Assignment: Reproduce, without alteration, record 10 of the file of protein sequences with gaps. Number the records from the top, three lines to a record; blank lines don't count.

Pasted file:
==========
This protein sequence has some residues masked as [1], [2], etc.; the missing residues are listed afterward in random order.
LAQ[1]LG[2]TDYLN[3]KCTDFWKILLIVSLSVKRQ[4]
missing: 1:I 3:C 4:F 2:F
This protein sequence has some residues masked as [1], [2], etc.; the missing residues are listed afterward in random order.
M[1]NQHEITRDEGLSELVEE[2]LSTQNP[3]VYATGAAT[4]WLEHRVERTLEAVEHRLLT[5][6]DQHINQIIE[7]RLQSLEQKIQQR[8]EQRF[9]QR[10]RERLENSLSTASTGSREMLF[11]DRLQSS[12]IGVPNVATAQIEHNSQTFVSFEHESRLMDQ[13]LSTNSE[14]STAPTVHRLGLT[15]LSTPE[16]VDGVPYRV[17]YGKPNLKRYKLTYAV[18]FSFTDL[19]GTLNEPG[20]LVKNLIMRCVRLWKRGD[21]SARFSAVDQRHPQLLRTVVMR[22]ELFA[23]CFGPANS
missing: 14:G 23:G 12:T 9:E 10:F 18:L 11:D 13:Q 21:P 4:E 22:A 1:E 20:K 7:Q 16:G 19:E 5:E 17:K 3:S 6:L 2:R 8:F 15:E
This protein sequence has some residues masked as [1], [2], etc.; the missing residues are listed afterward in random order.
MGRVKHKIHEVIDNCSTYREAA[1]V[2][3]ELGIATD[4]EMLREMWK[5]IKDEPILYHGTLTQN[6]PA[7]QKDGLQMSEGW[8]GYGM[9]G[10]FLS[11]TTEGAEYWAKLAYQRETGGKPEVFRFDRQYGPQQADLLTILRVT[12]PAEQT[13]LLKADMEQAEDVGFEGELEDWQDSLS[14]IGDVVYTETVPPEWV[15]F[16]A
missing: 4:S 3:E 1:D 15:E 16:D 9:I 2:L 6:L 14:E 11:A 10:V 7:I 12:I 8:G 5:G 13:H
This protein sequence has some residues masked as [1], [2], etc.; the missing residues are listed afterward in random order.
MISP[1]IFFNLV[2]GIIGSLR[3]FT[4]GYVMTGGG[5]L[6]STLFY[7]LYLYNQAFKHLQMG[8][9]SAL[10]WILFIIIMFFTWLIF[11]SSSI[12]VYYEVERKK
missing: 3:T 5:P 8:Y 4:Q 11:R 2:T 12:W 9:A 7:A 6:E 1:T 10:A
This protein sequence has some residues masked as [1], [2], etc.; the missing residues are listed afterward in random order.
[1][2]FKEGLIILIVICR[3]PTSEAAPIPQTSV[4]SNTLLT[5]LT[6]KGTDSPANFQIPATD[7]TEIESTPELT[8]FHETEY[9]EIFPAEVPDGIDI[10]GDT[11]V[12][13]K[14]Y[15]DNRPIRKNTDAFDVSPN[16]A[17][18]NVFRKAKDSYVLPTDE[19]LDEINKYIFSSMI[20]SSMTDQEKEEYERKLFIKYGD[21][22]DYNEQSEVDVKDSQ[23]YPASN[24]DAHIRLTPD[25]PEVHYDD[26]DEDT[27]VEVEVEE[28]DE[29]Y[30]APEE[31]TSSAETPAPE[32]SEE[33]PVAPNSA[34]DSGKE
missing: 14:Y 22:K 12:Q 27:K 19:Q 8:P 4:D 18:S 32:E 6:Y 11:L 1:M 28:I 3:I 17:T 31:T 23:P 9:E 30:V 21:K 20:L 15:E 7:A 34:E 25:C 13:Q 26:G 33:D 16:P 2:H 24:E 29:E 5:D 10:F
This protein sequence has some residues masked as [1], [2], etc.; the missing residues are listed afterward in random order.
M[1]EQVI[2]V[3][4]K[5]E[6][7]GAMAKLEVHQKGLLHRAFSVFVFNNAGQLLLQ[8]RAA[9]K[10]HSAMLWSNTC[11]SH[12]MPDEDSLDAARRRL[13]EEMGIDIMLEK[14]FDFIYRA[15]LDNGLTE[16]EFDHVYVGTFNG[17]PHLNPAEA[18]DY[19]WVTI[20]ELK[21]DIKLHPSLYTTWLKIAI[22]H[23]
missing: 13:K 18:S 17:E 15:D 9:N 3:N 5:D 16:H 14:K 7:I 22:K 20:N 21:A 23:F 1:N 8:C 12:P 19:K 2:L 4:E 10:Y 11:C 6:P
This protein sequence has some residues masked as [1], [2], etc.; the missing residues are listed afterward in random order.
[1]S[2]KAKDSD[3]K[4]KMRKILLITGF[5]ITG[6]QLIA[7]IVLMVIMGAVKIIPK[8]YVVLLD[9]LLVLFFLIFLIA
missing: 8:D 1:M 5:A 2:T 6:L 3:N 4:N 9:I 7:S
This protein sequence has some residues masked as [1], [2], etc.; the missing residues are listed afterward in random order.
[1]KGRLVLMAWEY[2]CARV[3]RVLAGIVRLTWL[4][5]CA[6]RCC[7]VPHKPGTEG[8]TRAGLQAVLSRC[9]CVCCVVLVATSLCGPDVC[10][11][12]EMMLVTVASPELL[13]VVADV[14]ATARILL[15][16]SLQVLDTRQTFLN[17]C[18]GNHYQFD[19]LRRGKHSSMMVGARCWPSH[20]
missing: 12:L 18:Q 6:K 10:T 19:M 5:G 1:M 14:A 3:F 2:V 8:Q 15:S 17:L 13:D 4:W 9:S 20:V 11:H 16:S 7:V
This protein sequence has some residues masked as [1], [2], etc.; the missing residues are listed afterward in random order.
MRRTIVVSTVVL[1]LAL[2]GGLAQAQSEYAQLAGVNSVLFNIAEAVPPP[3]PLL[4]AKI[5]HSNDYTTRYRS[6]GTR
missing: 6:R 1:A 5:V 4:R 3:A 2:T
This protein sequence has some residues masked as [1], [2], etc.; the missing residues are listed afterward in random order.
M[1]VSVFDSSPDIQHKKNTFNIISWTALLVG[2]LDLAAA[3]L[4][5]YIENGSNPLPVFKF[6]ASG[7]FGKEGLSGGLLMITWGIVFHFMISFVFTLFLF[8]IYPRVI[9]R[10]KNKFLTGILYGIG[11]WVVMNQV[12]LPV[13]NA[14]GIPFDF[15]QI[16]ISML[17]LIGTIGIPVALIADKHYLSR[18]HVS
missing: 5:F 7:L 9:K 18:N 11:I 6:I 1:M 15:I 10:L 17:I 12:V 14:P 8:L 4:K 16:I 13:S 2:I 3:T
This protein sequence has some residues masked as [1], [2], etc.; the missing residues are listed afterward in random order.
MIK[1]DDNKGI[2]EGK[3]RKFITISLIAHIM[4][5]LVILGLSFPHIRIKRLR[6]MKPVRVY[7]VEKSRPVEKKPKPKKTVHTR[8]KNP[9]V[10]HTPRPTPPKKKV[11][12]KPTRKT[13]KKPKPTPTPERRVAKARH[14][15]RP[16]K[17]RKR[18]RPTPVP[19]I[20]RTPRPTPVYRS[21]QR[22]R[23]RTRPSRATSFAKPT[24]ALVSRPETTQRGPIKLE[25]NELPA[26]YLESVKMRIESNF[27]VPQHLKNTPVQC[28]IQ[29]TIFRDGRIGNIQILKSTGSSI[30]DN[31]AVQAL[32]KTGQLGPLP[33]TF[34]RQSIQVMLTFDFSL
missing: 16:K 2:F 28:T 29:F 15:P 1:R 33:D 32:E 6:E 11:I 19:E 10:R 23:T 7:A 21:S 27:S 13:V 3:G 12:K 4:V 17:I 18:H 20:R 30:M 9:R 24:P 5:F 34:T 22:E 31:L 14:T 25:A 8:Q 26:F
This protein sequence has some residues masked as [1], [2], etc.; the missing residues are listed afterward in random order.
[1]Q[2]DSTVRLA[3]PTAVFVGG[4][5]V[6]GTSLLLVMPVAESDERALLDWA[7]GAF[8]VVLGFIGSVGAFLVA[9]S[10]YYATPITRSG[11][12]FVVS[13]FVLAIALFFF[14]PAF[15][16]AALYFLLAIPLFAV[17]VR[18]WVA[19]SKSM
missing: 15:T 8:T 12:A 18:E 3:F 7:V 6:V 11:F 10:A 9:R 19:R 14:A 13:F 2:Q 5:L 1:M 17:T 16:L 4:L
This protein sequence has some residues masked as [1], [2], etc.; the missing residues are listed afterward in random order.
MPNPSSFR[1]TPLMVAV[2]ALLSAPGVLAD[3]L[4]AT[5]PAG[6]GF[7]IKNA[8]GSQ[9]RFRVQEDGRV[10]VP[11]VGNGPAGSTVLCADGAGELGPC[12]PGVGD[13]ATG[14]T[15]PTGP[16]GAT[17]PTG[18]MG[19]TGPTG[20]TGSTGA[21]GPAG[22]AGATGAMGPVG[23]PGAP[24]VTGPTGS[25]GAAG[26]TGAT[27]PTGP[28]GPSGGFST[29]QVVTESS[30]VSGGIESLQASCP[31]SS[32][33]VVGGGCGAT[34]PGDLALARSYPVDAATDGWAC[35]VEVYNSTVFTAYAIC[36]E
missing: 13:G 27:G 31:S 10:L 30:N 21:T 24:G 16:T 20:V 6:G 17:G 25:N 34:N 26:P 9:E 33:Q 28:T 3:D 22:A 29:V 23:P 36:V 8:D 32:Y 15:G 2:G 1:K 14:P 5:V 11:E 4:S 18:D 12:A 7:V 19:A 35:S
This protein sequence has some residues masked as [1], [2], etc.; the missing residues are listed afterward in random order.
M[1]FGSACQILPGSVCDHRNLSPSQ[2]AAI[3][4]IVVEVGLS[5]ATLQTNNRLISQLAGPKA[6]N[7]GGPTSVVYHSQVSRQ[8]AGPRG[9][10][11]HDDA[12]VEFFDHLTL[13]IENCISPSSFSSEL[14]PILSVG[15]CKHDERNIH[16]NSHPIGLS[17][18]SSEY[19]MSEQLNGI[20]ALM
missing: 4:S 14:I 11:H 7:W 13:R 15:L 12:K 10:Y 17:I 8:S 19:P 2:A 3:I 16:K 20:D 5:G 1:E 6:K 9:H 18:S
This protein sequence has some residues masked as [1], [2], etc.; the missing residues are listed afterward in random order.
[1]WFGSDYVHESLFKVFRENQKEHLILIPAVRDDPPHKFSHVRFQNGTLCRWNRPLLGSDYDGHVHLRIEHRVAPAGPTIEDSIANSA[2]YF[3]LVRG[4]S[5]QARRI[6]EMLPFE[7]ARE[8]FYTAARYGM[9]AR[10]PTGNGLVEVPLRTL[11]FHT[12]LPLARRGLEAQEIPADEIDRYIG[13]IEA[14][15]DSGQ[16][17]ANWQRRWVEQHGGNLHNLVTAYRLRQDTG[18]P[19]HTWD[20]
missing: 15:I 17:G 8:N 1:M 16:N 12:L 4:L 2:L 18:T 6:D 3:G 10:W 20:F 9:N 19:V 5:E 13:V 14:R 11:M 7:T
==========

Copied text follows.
This protein sequence has some residues masked as [1], [2], etc.; the missing residues are listed afterward in random order.
M[1]VSVFDSSPDIQHKKNTFNIISWTALLVG[2]LDLAAA[3]L[4][5]YIENGSNPLPVFKF[6]ASG[7]FGKEGLSGGLLMITWGIVFHFMISFVFTLFLF[8]IYPRVI[9]R[10]KNKFLTGILYGIG[11]WVVMNQV[12]LPV[13]NA[14]GIPFDF[15]QI[16]ISML[17]LIGTIGIPVALIADKHYLSR[18]HVS
missing: 5:F 7:L 9:K 18:N 11:I 6:I 1:M 15:I 10:L 17:I 12:V 14:P 8:L 4:K 16:I 13:S 2:I 3:T